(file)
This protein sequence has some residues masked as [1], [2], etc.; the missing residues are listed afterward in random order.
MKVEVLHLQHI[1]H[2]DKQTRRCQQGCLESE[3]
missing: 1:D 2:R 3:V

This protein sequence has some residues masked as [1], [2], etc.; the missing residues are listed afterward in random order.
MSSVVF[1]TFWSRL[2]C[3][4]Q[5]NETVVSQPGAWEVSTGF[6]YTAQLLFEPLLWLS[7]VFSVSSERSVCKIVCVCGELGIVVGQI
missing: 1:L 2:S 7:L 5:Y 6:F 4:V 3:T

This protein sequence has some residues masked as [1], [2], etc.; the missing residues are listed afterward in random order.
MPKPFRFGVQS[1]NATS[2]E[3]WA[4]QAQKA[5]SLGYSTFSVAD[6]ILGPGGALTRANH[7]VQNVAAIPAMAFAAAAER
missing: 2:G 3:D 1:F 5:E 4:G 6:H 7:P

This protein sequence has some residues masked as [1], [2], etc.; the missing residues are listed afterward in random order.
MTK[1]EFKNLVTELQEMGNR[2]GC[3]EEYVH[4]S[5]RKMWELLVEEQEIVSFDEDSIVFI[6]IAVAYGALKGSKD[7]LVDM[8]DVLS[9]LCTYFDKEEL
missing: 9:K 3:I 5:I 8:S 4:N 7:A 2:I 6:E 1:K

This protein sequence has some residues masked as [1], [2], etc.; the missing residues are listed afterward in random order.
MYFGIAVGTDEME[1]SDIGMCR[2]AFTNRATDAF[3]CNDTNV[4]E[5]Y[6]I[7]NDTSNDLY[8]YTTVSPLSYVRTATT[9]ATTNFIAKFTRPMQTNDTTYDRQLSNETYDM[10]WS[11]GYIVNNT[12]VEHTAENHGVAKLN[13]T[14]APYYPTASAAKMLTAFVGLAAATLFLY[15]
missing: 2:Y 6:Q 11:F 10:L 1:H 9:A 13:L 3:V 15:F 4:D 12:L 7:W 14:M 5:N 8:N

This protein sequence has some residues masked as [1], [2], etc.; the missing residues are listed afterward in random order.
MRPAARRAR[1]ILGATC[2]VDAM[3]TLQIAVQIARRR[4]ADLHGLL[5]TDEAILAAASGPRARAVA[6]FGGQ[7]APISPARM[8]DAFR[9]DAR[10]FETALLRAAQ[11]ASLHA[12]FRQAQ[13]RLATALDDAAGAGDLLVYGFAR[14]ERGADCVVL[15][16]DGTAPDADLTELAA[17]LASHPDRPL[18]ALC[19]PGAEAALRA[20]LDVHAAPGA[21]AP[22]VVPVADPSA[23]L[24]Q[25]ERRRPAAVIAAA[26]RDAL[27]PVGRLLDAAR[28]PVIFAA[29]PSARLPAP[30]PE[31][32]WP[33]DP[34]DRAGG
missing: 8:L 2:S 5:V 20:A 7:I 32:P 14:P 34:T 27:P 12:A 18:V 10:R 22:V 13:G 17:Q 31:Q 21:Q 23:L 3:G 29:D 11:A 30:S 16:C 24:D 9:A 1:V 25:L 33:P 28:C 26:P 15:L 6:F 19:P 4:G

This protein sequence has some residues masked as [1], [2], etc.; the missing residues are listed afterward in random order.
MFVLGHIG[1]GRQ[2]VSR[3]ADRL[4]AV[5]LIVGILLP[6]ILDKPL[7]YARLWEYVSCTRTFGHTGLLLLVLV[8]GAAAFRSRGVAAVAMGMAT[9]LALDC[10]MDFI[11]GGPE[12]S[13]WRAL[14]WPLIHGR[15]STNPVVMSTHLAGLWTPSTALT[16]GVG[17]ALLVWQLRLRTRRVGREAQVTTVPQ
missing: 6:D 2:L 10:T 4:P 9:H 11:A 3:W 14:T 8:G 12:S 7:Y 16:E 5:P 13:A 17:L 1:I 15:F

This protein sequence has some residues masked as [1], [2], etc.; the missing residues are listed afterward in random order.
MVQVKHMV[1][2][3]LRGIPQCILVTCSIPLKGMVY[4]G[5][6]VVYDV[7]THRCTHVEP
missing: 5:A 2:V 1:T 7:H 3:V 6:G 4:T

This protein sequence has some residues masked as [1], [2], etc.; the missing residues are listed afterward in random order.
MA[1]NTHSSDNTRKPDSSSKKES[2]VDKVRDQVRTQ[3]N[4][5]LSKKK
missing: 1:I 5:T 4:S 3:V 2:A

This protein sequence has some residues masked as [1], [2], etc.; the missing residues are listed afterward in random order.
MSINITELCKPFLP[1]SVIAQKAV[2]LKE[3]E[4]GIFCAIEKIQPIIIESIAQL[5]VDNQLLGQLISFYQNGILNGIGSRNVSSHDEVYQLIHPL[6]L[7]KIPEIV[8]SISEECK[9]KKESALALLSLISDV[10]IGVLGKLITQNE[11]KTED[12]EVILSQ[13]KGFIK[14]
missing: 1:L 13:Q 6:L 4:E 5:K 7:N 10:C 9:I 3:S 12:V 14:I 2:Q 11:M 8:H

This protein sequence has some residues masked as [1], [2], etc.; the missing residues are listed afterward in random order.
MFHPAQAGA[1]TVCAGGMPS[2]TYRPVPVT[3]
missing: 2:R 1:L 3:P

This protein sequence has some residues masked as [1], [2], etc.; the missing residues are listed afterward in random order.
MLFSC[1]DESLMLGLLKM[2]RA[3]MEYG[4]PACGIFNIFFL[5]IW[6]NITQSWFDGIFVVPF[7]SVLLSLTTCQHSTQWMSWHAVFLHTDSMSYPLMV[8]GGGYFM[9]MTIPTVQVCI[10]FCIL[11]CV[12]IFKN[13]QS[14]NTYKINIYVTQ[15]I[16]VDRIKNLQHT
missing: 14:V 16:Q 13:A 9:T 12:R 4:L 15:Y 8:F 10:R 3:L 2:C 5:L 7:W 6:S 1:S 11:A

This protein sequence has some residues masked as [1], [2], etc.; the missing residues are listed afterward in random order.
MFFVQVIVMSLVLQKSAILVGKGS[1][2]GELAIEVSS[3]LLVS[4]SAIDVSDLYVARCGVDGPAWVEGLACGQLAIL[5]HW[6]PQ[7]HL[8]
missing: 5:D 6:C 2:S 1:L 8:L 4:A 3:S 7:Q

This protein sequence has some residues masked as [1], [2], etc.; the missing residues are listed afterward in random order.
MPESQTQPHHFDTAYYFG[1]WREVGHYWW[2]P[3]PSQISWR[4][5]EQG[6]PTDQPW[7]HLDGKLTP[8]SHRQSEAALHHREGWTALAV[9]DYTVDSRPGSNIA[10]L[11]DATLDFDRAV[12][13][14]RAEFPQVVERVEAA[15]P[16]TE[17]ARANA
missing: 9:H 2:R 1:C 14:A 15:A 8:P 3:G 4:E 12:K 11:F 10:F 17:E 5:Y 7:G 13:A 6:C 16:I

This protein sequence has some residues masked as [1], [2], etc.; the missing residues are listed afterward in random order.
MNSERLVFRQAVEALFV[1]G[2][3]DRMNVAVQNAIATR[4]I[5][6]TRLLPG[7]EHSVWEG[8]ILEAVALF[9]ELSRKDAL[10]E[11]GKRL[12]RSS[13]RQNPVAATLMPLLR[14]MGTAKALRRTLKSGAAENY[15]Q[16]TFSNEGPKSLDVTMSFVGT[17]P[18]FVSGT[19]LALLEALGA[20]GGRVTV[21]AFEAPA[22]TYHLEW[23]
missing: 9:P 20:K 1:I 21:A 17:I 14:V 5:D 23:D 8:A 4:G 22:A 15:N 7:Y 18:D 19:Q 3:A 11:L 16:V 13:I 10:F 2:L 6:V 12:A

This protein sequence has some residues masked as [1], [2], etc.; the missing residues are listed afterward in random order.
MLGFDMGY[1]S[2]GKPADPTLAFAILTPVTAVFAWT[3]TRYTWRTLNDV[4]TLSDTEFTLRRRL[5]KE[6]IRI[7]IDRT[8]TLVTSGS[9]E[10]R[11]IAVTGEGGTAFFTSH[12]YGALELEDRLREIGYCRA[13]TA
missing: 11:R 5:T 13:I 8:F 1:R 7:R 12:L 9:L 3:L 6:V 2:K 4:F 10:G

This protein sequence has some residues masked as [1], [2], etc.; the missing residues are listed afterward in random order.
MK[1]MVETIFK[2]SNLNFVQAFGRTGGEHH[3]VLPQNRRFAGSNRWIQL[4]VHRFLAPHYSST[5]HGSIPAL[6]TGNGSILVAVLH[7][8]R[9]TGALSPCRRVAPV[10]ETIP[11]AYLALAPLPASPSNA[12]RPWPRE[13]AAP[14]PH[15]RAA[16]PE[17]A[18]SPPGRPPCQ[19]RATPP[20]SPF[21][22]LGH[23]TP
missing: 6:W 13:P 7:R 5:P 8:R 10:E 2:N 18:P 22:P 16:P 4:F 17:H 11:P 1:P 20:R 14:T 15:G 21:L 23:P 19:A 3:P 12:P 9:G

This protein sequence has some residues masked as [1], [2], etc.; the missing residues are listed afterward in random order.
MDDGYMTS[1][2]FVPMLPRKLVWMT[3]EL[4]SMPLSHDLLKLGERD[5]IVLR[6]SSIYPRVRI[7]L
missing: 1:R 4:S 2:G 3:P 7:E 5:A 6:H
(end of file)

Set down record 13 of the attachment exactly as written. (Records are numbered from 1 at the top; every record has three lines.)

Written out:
This protein sequence has some residues masked as [1], [2], etc.; the missing residues are listed afterward in random order.
MFFVQVIVMSLVLQKSAILVGKGS[1][2]GELAIEVSS[3]LLVS[4]SAIDVSDLYVARCGVDGPAWVEGLACGQLAIL[5]HW[6]PQ[7]HL[8]
missing: 5:D 6:C 2:S 1:L 8:L 4:A 3:S 7:Q